Arizona Black Walnut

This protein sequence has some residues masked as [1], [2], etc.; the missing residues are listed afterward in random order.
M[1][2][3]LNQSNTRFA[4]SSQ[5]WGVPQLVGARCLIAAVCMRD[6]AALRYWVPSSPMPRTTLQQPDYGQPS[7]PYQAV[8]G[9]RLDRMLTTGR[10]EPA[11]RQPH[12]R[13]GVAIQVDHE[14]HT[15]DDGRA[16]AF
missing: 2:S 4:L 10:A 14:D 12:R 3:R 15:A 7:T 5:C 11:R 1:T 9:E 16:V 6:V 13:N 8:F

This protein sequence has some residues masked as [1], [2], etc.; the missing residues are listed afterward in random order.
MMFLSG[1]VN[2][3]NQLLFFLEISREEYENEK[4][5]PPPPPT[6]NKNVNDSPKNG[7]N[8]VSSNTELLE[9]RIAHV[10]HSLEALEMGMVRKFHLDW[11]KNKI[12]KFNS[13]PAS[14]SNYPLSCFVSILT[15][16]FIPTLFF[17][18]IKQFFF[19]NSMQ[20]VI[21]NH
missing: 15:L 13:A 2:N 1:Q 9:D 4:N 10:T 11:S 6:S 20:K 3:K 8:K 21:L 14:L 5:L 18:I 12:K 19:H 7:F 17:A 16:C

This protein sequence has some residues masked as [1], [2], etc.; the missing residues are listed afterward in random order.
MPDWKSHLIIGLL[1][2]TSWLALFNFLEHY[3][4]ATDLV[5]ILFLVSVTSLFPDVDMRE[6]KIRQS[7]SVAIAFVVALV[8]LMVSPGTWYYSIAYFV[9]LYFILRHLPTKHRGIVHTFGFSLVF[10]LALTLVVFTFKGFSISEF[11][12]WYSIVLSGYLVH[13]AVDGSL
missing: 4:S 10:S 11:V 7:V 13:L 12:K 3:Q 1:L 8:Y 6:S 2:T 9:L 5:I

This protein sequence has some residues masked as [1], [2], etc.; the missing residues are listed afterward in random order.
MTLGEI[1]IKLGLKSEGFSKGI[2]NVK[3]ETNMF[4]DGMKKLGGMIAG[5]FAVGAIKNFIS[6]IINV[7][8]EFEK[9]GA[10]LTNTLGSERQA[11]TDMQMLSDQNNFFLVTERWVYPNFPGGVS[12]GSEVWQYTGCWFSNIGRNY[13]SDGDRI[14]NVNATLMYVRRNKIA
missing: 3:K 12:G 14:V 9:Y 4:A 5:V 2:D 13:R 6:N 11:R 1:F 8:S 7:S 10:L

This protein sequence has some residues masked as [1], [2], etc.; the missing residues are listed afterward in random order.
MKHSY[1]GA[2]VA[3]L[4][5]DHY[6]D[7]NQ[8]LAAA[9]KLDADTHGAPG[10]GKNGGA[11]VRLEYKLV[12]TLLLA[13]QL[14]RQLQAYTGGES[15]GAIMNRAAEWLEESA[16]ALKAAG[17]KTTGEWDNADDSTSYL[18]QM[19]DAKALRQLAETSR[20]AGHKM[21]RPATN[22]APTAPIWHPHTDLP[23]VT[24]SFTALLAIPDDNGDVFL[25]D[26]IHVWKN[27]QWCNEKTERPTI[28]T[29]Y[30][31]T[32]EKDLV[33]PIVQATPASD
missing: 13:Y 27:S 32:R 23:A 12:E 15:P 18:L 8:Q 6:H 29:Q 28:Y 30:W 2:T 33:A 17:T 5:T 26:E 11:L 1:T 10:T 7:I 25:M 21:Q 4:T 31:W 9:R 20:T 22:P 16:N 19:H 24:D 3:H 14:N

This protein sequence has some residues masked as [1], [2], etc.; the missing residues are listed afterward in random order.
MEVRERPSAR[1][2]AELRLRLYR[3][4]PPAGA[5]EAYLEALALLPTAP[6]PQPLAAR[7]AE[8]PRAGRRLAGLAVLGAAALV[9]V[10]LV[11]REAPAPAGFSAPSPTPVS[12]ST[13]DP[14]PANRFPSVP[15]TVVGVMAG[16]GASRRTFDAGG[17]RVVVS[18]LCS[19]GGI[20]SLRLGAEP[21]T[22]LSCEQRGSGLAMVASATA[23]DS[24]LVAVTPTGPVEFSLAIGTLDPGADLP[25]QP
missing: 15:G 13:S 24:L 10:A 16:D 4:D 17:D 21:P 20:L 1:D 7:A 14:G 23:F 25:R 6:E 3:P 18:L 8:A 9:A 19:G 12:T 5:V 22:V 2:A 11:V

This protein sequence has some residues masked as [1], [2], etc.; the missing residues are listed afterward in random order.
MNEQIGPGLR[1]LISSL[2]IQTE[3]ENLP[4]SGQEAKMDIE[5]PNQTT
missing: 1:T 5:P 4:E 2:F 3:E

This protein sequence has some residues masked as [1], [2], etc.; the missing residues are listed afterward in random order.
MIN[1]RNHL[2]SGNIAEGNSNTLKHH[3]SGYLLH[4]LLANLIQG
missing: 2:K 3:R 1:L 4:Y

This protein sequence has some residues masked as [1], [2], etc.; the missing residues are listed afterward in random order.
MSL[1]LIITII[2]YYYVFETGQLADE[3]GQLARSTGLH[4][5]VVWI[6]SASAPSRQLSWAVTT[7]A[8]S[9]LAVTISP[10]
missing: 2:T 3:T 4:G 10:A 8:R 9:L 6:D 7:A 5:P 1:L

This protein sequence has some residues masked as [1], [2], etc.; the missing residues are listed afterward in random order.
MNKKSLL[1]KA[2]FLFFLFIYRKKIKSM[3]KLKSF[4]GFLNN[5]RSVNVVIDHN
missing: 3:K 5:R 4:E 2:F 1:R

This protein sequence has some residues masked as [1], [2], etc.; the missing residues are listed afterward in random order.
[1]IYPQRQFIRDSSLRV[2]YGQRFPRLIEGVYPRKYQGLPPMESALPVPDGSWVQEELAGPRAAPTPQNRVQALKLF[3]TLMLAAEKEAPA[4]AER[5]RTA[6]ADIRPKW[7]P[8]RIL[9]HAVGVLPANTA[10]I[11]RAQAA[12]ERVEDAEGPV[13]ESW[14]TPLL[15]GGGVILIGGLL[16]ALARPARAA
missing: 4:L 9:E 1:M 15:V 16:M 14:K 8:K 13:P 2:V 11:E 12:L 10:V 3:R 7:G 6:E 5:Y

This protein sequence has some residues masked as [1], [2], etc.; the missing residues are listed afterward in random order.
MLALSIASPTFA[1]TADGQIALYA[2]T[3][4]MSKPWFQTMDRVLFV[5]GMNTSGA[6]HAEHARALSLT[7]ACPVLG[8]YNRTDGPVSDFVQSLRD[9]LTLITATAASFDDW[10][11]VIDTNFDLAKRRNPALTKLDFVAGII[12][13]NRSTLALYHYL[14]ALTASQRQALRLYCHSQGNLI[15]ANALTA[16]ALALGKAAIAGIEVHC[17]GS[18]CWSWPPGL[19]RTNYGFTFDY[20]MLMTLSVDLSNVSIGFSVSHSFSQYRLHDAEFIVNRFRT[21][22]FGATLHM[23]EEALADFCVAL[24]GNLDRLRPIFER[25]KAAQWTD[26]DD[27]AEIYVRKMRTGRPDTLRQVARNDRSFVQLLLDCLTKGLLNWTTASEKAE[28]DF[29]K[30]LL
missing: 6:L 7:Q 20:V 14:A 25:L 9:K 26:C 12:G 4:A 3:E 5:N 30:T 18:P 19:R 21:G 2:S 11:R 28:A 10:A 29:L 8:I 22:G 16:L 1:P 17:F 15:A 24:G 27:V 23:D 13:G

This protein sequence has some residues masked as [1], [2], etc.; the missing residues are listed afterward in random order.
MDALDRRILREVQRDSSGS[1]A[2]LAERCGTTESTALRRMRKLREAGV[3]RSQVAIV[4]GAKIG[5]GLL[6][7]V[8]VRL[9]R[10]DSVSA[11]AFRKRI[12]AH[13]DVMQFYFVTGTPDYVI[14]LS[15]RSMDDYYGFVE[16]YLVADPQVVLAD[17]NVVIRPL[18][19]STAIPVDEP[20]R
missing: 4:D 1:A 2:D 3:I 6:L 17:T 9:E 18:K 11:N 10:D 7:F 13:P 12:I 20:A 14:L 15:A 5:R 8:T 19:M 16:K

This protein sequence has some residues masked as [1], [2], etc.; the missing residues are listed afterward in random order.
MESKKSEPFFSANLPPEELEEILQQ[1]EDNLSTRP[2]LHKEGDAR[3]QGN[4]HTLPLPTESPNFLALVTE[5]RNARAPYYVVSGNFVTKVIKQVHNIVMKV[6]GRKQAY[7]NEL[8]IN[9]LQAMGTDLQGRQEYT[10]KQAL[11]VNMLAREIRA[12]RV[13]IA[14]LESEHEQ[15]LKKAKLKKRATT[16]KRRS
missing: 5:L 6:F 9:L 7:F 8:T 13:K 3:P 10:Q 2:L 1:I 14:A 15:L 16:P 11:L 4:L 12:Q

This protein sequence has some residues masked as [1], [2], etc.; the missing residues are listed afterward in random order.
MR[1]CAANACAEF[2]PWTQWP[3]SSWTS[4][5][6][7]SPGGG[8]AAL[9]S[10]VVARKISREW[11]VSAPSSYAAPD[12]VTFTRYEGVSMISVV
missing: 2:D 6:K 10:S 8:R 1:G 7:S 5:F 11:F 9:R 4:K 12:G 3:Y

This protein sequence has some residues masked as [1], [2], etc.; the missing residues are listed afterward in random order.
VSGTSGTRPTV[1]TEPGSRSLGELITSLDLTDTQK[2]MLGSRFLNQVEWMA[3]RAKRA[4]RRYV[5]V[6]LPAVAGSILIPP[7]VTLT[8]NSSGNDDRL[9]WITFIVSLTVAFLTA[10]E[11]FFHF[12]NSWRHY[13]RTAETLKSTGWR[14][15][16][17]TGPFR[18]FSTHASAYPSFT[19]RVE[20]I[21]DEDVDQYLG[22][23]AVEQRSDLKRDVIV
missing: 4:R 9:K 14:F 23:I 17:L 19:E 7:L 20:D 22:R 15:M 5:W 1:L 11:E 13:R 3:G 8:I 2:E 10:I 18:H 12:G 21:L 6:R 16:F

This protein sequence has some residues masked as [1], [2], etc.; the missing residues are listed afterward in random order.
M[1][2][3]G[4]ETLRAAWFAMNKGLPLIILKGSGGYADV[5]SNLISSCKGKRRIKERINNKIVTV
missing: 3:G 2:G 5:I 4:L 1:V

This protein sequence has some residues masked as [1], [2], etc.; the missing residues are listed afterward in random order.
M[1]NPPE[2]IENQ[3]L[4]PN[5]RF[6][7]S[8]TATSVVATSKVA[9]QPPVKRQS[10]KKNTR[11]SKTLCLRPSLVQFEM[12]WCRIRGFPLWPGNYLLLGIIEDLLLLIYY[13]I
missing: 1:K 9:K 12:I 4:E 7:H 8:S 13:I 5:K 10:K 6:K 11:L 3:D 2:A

Arizona Black Walnut is another medium-sized riparian tree usually widely scattered along mid-elevation stream channels mixed with other riparian tree species. I defined a tree previously as having a single trunk, but walnuts very often have several (2-6) stems. The bark is distinctively deeply furrowed, dark gray-brown, and somewhat shaggy. Leaves are similar to those of the Velvet Ash in that what appears to be a single leaf is actually part of a compound leaf made of many leaflets. Arizona Black Walnut leaves, however, are much bigger, comprised of 9-15 leaflets in 4-7 pairs plus the terminal leaflet. The male and female flower structures are quite different from each other. Female flowers are produced in pairs, while the male flowers are produced in catkins (like the cottonwoods and willows) with many flowers in one catkin.